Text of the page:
The Tulsa Zeitgeist

Maybe you’ve asked yourself why, of all the great music acts to come out of  Oklahoma, Leon Russell seems to be the one who still inspires the most intense emotion. When I asked myself that question, I came up with my latest OKLAHOMA Magazine column, which you can find HERE.


It was somewhere around 15 years ago that my longtime chum Robert A. Brown started sending me letters, usually a page or so long, written with a manual typewriter on authentic 1930s air-mail stationery — and sent with real old air-mail stamps. Something like this might have been surprising coming from anyone else in my life, but I knew how much Robert delighted in reaching into the past, pulling out things that captivated him, and sharing them with others. He was, and is, one of a kind, a great man with a fascinating and unique angle of vision.

In the letters, Robert took on the persona of a writer for the the WPA Folklore Project, sent to the hills to collect stories from old-timers There, he finds himself neck-deep in mystery, murder, and, ultimately, a big nest of witches and their animal familiars.

It took me some time to realize that these letters could be the foundation for a book (which might have been Robert’s idea all along), and a damned scary one at that. It took us many more years to figure out how to do it, set aside the time to do it right, and hammer it out to each other’s satisfaction.

Now, finally, the first one’s done. Thanks to another great friend and fellow writer, Bill Bernhardt, SEVENTH SENSE has just been published by Bill’s Babylon Books. SEVENTH SENSE is the first volume in the trilogy, and I’m happy to say we’ve been getting some swell reviews on Amazon.

I’ll be launching SEVENTH SENSE on Wednesday, May 27, at Tulsa’s Magic City Books, 221 E. Archer Street. The event runs from 7 p.m. until 8:30 p.m. Of course, I’d love to see you there. If you can’t make it, though, please check it out online and/or consider ordering it from the store of your choice.

Thanks, Magic City. Thanks, Robert. Thanks, Bill B. And thank you all for reading — not just this blog or my new book, but anything.


Coming Full Circle

The first time I interviewed bassist Dean DeMerritt, following his return to Tulsa from Atlanta four years ago, he told me he’d read and enjoyed GHOST BAND, my spook novel set in the world of touring musicians. Of course, that made me happy, but I guess it was kind of logical, since Dean spent a significant amount of time on the road with one of the most relentless of all the touring groups, Asleep at the Wheel. He also did lots of work in Fort Worth, playing with acts from blues bands to the city’s symphony orchestra, before heading to Atlanta and putting together a successful group called the Dean DeMerritt Jazz Tribe.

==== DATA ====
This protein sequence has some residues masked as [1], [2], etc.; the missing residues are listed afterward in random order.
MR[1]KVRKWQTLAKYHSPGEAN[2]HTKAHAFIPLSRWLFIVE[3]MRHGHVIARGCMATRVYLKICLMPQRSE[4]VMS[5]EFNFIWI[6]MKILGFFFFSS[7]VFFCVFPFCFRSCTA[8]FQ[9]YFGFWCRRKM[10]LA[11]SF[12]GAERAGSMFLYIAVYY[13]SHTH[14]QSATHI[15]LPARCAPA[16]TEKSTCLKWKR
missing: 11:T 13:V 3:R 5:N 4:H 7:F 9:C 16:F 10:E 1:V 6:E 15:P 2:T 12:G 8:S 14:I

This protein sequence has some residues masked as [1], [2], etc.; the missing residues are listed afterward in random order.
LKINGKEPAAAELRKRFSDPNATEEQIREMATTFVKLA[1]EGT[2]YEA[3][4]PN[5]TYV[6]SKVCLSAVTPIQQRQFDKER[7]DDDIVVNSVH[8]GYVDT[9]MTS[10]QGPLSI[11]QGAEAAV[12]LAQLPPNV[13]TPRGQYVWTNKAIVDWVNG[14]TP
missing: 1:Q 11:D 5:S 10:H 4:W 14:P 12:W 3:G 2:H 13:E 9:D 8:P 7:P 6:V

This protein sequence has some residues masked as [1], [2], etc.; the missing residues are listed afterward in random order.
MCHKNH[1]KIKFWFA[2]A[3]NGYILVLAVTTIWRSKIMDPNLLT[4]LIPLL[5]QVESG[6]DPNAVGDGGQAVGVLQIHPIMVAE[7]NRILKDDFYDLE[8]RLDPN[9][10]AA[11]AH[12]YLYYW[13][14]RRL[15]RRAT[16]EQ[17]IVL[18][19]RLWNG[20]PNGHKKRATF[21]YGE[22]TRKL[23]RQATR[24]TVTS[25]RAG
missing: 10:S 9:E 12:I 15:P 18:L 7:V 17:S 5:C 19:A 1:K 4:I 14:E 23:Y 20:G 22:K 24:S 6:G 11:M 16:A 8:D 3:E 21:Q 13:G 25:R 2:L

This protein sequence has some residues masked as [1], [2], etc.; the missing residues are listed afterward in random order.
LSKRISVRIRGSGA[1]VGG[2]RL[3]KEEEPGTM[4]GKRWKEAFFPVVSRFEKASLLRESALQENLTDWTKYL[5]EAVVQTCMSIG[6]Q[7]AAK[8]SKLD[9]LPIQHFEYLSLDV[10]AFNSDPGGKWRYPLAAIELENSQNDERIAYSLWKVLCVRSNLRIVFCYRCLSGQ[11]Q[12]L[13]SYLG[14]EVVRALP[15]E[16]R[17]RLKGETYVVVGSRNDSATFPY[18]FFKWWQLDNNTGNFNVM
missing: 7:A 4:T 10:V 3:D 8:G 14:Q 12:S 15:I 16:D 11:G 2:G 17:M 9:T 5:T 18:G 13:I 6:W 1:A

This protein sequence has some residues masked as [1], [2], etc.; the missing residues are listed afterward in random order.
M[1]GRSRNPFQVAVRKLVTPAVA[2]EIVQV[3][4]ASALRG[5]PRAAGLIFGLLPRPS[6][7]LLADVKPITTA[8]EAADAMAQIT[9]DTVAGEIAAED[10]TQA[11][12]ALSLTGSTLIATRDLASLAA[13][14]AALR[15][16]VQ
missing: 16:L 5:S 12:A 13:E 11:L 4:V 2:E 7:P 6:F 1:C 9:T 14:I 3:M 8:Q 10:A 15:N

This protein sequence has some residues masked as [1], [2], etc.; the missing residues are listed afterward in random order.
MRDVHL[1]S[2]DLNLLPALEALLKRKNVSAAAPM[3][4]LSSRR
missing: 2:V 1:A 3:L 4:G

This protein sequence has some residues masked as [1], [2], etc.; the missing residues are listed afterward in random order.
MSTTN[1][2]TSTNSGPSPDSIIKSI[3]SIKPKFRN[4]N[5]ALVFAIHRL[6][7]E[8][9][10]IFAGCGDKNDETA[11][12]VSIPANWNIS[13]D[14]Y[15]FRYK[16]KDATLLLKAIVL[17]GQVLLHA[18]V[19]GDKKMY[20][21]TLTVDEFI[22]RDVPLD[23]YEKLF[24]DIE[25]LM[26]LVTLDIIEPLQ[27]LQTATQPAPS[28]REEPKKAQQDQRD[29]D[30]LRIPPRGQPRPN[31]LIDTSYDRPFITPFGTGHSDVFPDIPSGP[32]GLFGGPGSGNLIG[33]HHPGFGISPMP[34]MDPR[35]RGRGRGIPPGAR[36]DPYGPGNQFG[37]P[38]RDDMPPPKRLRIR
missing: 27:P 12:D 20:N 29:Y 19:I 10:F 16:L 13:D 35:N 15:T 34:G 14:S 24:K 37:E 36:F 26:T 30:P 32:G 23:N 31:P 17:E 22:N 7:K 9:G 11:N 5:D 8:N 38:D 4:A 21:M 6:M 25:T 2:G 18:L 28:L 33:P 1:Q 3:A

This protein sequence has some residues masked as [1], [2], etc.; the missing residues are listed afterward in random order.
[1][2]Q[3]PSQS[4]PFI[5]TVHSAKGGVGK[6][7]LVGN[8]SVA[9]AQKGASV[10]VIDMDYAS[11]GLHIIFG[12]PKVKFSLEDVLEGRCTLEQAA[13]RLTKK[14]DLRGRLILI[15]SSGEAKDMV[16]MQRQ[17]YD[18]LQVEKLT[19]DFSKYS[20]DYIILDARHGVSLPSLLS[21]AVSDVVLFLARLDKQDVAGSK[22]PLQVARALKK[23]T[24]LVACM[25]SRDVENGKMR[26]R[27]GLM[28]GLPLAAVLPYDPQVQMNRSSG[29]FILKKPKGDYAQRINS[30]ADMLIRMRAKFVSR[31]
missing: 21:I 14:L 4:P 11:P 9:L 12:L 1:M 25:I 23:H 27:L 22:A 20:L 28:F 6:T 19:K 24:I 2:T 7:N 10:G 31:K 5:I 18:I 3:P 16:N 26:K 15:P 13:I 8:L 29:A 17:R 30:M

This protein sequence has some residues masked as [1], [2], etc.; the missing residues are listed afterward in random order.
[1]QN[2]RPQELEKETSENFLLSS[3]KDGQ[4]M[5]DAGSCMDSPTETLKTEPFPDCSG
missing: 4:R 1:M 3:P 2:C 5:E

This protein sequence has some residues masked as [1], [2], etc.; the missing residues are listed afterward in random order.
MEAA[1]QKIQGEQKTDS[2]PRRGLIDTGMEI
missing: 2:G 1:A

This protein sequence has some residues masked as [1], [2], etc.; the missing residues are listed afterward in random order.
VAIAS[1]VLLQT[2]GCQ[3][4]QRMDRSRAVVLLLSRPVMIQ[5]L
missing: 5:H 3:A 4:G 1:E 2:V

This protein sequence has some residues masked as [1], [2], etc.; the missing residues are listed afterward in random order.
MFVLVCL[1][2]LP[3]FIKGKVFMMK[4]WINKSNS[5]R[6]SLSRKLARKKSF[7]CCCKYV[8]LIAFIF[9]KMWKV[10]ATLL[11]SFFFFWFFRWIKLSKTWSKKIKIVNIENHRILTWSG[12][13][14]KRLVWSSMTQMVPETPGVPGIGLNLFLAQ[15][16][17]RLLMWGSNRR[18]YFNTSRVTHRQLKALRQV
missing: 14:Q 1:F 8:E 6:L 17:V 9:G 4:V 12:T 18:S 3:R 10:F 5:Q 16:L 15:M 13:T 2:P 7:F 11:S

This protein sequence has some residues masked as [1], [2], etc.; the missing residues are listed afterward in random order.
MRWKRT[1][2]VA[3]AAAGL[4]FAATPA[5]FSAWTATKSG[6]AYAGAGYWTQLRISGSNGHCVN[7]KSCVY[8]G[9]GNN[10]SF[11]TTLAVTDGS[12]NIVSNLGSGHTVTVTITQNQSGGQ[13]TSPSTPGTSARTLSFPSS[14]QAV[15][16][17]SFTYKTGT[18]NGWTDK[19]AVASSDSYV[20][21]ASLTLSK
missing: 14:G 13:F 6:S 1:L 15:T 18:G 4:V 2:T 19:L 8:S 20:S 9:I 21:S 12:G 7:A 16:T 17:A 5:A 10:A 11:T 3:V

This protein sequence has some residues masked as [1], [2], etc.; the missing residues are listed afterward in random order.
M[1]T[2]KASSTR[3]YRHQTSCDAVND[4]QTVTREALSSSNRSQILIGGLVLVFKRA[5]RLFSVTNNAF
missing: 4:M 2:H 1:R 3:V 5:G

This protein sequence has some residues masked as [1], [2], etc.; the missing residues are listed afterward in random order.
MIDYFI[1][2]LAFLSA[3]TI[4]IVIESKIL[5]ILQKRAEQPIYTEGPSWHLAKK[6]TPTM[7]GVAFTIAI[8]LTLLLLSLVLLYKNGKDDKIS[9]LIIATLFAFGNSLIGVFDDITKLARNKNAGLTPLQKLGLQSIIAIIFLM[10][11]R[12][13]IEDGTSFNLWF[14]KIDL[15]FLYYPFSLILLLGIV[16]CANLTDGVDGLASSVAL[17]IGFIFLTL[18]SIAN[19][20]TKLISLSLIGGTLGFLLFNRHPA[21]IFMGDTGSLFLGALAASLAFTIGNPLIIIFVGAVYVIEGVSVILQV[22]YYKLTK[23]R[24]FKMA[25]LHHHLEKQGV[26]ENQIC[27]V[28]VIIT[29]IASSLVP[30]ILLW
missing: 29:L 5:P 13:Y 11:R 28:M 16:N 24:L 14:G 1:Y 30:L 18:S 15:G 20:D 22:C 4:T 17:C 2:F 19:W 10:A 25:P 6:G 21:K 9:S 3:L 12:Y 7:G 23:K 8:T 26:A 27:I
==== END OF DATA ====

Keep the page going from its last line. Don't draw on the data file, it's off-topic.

Back in Oklahoma, he’s continued his musical quest to make new converts to his music. As he puts it in my new OKLAHOMA Magazine column, “I want people who don’t normally like jazz to listen and say, `Hey, I guess jazz is okay after all.’” To that end, he’s been gigging regularly with a variety of top players and recording discs, including a fine new one with guitarist Sean Al-Jibouri and vocalist Sarah Maud called COMPARED TO NOW.

You can read more about it, and about Dean himself, right here.

A Band Roped into Success

The first of the Red Dirt acts to crack the national charts, Stillwater’s Great Divide has persevered for a quarter of a century. Read their story in my latest OKLAHOMA Magazine column, HERE.


I’m happy to report that the first volume of THE CLEANSING trilogy, my collaboration with longtime pal Robert A. Brown, is now on Amazon. It’s called SEVENTH SENSE, and Robert and I would be grateful to have you check it out.


More Than the Wills Boys

Tulsa’s Caravan Swing Band may have been the best unrecorded band in the history of western-swing music, with ex-Texas Playboys like Glenn “Blub” Rhees. Tommy Perkins, and the incomparable Eldon Shamblin on its roster. In fact, however, it was informally recorded at least once, in 1981, on reel-to-reel tapes during a live show. Now, producers Darrell Dowty and Linda Freeman have put together the best of those recordings onto a new disc. Read all about it HERE, in my latest Oklahoma Magazine column.

Dracula’s Ghost

Like Dr. Frankenstein, Claremore’s Craig Lamb has dug up old parts and stitched them together into something very creepy. Instead of a monster, however, he’s created a new monster Movie. You can read about Craig and his film, Dracula’s Ghost, in my latest Oklahoma Magazine column, found HERE.

The Mayor of the Midway

For decades, the late Bill Davis symbolized Tulsa’s rock ’n’ roll music scene as few others have ever done. I’ve devoted my September OKLAHOMA Magazine column to Bill. You can find it HERE.

Bill Davis performs with drummer David Teegarden at Cain’s Ballroom.

A Punk Music History

Three veterans of Tulsa’s original punk-music scene have created a brand-new documentary that’s already won a major international award. OIL CAPITAL UNDERGROUND is the subject of my latest OKLAHOMA Magazine column, and you can read all about it HERE.

Chad Malone with Brother Inferior performs at Gilman Street, Berkeley, California, in 1999.

Ending a String of Bad Luck

Because of production deadlines, my story for OKLAHOMA Magazine was written before Jimmy’s house fire, and also before we could get in news of the big benefit being held for him at the Cain’s Ballroom on Saturday, July 14th. Those scheduled to appear include Gary Busey, Don Nix, and Ann Bell, as well as a full roster of Tulsa all-star musicians. Click here for tickets

JImmy Markham is working hard to end a string of bad luck.